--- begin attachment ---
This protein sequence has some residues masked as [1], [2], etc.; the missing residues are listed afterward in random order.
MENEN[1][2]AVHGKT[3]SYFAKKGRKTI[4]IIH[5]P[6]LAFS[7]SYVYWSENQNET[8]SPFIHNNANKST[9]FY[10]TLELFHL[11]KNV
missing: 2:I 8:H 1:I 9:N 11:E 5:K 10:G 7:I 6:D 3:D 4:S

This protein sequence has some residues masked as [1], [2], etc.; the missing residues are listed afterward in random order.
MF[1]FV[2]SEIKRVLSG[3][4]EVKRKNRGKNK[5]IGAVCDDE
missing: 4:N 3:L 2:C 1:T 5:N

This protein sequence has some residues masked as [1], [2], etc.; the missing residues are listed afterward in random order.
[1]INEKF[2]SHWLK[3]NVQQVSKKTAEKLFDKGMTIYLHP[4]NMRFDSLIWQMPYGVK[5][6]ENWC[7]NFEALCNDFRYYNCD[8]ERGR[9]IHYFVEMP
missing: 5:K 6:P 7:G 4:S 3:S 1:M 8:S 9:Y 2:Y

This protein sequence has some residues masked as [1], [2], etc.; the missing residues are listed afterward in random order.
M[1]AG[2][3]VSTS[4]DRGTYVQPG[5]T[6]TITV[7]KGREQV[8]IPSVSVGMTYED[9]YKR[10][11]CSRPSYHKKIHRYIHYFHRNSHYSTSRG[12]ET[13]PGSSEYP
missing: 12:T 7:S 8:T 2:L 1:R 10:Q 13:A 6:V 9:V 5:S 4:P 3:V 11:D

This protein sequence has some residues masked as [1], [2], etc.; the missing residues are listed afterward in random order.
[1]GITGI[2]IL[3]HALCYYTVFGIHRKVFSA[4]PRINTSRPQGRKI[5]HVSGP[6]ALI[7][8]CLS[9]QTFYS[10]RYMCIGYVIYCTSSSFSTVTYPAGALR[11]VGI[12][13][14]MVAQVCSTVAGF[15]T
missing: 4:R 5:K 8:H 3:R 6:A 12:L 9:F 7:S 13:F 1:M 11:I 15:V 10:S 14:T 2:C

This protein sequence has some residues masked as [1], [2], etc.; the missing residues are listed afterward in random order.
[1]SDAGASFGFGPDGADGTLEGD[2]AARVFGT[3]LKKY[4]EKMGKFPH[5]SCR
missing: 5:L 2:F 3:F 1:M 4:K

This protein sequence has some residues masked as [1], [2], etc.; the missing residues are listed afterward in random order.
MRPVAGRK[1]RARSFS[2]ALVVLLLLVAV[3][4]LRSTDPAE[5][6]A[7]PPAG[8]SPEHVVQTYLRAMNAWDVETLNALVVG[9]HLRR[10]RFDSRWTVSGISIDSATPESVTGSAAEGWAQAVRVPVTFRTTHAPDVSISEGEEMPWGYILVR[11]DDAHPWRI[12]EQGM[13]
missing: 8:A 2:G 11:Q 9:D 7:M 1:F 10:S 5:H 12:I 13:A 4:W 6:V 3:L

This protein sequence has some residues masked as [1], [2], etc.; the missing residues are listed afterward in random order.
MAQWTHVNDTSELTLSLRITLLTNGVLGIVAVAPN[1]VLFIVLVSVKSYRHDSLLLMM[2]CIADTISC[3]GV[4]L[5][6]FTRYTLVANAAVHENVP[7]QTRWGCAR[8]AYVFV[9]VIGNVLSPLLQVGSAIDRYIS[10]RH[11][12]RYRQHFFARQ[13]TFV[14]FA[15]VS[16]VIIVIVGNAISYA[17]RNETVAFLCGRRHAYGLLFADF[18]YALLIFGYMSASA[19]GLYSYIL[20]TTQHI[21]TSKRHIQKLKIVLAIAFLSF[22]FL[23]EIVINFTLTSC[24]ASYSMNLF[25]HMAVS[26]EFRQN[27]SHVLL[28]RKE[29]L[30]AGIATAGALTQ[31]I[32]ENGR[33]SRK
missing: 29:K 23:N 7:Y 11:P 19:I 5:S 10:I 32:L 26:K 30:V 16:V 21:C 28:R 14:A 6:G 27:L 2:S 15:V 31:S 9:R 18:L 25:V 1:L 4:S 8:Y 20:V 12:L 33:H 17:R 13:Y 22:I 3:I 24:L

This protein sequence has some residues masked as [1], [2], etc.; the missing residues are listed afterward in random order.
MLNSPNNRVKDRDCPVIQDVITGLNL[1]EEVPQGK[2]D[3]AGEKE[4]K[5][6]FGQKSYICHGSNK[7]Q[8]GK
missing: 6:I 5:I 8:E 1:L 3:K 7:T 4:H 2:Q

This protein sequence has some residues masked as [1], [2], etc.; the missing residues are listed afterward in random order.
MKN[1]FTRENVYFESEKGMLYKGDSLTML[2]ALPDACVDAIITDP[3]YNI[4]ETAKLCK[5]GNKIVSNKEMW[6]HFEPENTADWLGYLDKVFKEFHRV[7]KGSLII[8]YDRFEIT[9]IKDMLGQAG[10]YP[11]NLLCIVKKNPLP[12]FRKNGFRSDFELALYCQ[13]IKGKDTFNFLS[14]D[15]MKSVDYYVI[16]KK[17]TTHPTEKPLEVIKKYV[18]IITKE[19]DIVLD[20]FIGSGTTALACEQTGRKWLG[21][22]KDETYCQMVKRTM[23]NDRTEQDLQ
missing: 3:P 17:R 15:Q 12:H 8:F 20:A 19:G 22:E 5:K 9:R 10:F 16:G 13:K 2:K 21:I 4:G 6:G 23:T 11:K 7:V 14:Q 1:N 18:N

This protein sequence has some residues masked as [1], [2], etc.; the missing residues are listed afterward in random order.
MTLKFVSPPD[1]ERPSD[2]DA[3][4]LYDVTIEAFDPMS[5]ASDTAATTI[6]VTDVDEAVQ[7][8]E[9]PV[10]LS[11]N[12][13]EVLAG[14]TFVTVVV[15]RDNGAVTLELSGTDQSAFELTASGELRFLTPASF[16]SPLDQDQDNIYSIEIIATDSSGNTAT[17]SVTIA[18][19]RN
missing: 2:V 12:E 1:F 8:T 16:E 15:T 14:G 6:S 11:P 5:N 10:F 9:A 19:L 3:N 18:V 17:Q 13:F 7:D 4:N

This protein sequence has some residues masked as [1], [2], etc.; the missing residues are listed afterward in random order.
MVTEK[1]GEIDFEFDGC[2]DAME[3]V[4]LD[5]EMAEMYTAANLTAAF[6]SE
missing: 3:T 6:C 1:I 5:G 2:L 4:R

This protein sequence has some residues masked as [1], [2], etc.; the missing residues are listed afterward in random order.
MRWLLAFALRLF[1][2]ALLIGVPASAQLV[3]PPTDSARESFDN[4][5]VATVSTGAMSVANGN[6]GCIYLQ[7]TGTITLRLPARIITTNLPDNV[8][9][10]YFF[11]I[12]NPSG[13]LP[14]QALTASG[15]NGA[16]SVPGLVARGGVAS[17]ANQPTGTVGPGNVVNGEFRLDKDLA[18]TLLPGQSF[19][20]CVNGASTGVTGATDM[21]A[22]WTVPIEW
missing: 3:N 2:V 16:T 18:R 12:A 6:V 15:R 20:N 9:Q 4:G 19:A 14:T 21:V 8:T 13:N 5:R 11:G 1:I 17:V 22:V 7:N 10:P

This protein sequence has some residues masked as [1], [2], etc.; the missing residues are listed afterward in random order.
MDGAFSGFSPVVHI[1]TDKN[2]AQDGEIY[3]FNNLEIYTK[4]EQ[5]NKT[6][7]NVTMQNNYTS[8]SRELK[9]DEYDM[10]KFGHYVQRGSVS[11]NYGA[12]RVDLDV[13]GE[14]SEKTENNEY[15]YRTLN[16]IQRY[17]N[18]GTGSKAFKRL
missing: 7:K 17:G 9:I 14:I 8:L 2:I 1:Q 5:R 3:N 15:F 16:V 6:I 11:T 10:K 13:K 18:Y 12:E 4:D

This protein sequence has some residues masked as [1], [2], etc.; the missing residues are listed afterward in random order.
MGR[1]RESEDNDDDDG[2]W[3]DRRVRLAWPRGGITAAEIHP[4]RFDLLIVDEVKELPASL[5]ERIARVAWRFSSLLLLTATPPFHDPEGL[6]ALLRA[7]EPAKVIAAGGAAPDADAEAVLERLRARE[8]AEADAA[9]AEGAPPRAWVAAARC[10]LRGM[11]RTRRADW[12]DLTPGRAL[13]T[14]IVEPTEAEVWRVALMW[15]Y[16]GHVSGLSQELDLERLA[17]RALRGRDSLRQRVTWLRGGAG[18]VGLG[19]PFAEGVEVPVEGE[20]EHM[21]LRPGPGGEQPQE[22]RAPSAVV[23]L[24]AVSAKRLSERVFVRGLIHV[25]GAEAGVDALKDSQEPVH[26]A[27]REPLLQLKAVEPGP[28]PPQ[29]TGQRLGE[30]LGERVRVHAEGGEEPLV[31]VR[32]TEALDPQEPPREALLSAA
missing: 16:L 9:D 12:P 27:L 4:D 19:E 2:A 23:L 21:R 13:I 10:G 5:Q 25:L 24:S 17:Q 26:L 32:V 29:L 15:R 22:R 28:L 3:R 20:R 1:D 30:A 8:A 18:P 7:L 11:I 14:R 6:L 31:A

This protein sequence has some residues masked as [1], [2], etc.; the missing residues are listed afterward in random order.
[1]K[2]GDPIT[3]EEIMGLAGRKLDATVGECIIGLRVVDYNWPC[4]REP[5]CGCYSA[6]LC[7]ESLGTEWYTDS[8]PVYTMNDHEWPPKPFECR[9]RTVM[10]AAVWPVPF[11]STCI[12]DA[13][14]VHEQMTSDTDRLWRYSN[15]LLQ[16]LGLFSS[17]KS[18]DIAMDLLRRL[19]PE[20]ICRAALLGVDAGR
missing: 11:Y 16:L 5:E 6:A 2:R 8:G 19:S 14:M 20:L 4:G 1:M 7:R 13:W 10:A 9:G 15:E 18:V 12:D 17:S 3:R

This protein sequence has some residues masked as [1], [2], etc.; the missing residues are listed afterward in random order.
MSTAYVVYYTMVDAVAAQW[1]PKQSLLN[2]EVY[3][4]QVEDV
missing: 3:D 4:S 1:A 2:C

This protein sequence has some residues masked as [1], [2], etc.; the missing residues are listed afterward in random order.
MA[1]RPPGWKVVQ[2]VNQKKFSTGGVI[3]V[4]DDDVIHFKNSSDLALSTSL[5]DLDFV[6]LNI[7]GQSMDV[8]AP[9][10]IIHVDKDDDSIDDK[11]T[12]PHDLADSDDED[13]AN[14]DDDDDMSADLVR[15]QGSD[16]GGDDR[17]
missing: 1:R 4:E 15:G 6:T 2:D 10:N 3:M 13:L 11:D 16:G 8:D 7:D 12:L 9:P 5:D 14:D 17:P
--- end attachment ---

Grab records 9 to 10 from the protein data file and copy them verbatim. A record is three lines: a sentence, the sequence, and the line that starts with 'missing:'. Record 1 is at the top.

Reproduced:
This protein sequence has some residues masked as [1], [2], etc.; the missing residues are listed afterward in random order.
MLNSPNNRVKDRDCPVIQDVITGLNL[1]EEVPQGK[2]D[3]AGEKE[4]K[5][6]FGQKSYICHGSNK[7]Q[8]GK
missing: 6:I 5:I 8:E 1:L 3:K 7:T 4:H 2:Q

This protein sequence has some residues masked as [1], [2], etc.; the missing residues are listed afterward in random order.
MKN[1]FTRENVYFESEKGMLYKGDSLTML[2]ALPDACVDAIITDP[3]YNI[4]ETAKLCK[5]GNKIVSNKEMW[6]HFEPENTADWLGYLDKVFKEFHRV[7]KGSLII[8]YDRFEIT[9]IKDMLGQAG[10]YP[11]NLLCIVKKNPLP[12]FRKNGFRSDFELALYCQ[13]IKGKDTFNFLS[14]D[15]MKSVDYYVI[16]KK[17]TTHPTEKPLEVIKKYV[18]IITKE[19]DIVLD[20]FIGSGTTALACEQTGRKWLG[21][22]KDETYCQMVKRTM[23]NDRTEQDLQ
missing: 3:P 17:R 15:Q 12:H 8:F 20:A 19:G 22:E 5:K 9:R 10:F 16:G 13:K 2:K 21:I 4:G 6:G 23:T 11:K 7:V 14:Q 1:N 18:N